10. I am so glad that you gave a nod to _Out of Africa_ and Karen’s suit. While it isn’t quite right for 1913 (the ‘Russian note’ in the hat is right, but I can’t find any documentation for the standing collar before 1914), I love the outfit so much that I can overlook a slightly anachronistic element.

    (I also have a soft spot for the whole movie. Yes, it spawned the beige, brown, and — don’t forget — olive green safari-wear look, but it was also the first time in my life that there were entire lines of clothing on the market that wouldn’t clash with my red hair. I was in heaven!)

    1. Karen does snarl, “It’s ivory” when her husband to be questions whether she would wear white to her wedding. Remember he’s her friend, not her lover.

  11. Judging by the way the bodice overlay bunches around Katrina’s upper body and the pattern of stripes in the back continue uninterrupted for a way too wide stretch for an anglaise en fourreau, I would actually put money on the Sleepy Hollow gown being a polonaise.

    (Or at least polonaise-inspired – you never know what non-period trick costumers pull that end up making an 18th century gown a 20th century film costume.)

  12. I’m intrigued by the idea of the Sleepy Hollow gown being polonaise – it’s not something I was as familiar with when I first put together a study page on the costume. And now that I’m familiar, I’m sort of fascinated by them.

    I do think I see a waist seam though – and the skirts pleated into it. They did a good job with the stripe matching – which is possible (I did mine that way).

    See this one: http://costumersguide.com/sleepy/bw19.jpg (you may have to copy/paste the link into a browser because of the hot-linking disabling on my site, but copy/paste works).

    Also: http://costumersguide.com/sleepy/bwcap14.jpg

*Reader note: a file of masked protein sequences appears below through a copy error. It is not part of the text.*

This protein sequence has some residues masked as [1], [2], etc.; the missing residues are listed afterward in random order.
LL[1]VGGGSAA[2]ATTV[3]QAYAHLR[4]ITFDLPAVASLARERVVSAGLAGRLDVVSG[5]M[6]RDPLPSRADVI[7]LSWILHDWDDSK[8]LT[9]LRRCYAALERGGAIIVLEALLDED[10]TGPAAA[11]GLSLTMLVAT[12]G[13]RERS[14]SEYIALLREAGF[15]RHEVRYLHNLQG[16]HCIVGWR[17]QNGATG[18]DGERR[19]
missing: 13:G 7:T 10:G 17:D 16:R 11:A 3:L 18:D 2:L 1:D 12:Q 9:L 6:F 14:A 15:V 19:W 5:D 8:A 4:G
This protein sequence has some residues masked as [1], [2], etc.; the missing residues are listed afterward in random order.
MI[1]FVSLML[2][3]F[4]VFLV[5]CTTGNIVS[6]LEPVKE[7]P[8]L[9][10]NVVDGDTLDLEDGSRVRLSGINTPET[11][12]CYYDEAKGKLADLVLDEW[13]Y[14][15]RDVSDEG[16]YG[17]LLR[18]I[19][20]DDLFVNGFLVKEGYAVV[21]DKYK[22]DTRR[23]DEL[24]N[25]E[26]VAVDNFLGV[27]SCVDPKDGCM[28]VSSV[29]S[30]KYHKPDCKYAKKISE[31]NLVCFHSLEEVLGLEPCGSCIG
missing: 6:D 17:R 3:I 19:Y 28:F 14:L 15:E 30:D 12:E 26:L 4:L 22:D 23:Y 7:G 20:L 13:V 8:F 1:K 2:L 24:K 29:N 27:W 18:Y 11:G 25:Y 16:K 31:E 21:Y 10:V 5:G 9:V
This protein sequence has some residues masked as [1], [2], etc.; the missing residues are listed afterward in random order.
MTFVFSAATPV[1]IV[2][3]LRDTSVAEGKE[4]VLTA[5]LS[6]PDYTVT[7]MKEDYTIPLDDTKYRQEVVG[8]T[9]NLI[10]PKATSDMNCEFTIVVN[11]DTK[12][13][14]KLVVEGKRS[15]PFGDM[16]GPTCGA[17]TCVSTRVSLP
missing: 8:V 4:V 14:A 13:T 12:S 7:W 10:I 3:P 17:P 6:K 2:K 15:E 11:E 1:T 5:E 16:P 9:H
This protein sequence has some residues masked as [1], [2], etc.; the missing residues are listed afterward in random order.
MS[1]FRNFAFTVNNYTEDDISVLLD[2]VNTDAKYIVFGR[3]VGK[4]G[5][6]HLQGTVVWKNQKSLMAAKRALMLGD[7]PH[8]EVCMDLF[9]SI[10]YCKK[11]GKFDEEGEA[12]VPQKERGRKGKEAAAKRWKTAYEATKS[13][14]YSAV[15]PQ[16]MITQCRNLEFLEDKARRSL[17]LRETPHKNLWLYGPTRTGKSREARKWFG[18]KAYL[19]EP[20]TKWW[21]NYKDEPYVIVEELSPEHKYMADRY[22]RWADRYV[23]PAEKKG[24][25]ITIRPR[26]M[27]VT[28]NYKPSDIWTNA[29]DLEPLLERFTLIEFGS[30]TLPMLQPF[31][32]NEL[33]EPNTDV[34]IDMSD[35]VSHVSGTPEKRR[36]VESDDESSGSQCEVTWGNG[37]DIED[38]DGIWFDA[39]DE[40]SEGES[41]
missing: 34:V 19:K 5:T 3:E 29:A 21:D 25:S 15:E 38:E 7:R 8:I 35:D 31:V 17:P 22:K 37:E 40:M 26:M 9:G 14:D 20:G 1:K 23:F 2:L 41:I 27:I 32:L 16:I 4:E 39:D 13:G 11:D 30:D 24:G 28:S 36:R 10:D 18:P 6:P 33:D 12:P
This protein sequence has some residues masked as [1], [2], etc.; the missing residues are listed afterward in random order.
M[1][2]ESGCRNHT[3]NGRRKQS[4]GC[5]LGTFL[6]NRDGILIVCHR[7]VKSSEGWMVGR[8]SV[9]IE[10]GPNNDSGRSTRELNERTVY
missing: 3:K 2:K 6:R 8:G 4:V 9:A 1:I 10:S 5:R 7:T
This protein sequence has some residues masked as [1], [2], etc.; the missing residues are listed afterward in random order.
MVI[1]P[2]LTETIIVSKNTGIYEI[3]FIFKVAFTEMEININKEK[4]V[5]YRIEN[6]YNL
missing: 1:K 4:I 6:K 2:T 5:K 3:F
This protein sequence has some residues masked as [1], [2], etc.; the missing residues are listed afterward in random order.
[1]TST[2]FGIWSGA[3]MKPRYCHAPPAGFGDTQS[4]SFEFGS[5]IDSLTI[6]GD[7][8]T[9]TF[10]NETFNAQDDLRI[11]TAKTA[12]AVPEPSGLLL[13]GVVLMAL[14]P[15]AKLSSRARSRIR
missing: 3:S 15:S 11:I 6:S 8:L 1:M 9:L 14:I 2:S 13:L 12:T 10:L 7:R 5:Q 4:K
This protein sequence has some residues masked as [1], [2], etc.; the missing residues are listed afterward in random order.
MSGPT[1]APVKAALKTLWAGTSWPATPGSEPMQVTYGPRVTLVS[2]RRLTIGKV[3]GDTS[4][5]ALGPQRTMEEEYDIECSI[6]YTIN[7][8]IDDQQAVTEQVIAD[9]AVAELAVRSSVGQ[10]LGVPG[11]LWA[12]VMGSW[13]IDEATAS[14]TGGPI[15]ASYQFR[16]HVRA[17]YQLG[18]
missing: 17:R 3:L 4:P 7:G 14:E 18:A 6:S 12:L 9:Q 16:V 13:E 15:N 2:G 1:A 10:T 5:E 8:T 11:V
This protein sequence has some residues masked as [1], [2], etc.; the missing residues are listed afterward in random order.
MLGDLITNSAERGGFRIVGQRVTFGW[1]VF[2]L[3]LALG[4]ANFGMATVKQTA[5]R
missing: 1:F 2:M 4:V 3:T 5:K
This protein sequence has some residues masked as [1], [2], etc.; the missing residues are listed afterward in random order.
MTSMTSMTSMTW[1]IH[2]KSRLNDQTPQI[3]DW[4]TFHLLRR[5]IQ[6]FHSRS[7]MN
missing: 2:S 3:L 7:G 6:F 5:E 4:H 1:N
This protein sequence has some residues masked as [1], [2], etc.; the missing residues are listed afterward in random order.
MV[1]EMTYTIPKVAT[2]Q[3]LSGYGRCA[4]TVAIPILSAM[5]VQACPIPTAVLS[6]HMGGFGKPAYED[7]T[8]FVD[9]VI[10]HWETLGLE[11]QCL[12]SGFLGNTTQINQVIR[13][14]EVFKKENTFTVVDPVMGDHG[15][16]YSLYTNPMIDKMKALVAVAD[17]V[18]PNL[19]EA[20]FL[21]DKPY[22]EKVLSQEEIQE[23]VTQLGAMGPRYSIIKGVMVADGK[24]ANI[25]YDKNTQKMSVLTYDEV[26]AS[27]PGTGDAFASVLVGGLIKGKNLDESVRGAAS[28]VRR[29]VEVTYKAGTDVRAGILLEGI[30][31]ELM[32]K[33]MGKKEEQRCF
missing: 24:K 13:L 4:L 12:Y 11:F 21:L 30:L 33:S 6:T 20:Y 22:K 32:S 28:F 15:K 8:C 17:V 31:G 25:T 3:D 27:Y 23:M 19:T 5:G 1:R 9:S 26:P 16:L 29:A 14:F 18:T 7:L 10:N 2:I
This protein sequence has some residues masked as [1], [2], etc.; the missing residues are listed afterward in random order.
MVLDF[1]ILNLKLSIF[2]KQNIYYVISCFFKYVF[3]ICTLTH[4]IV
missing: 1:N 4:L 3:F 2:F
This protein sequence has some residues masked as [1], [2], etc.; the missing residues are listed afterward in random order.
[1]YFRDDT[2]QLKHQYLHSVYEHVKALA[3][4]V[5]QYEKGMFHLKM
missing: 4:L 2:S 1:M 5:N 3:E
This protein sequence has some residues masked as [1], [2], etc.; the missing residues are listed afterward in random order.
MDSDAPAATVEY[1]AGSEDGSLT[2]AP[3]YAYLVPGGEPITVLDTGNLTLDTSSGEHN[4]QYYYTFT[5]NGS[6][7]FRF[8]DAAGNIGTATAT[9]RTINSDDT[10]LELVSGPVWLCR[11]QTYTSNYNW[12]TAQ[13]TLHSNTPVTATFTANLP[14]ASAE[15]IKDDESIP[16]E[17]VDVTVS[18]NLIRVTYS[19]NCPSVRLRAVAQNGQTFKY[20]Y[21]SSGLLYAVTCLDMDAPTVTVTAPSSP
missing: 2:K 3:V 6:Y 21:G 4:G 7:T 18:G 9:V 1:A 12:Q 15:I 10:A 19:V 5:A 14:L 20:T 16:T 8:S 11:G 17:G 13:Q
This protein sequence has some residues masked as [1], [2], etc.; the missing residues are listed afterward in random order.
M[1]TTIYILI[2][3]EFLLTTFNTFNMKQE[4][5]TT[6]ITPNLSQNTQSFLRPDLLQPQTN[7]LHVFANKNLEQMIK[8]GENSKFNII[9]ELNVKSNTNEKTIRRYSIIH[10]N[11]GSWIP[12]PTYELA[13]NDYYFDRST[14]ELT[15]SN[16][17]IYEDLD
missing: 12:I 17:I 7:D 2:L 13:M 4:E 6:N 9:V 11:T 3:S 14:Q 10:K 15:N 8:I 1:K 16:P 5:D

I wish I had higher res of the back. Also, where did you find that image of it on the dress form – that one is new to me! :D Love this gown, one of my favs to be sure.

    The Out of Africa gown is off-white – I saw it at exhibit and it was fabulous. The detail on the hat is amazing. One of my friends got high res pics of it here: http://www.costumersguide.com/fashioninfilm6.shtml

    1. Hmmm! They COULD be hiding pleats under the stripes, however! That new photo of the SH gown on the dressform was posted on FB — it’s what inspired me to write this post!

  13. Lizzy’s black and white striped bustle gown in “The Buccaneers.” Maybe it can’t make the cut because that was a mini-series and not a film?

  14. Dearest Kendra, I am glad you like black and white costumes like me. Another film that should be included is The Cat’s Meow with Kristen Dunst. It’s chock full of simply gorgeous and smart uses of black and white costuming from the 1920s. Joanna Lumley’s ensemble as the guest gather aboard the yacht is to die for!

    In fact, when searching the interweb for photos, I ran across this little tid bit on the IMDbTV site “The costuming and sets were designed with as little color as possible to give the illusion of a black and white film. This was to make up for the fact that the film wasn’t allowed to be filmed in black and white as originally planned.”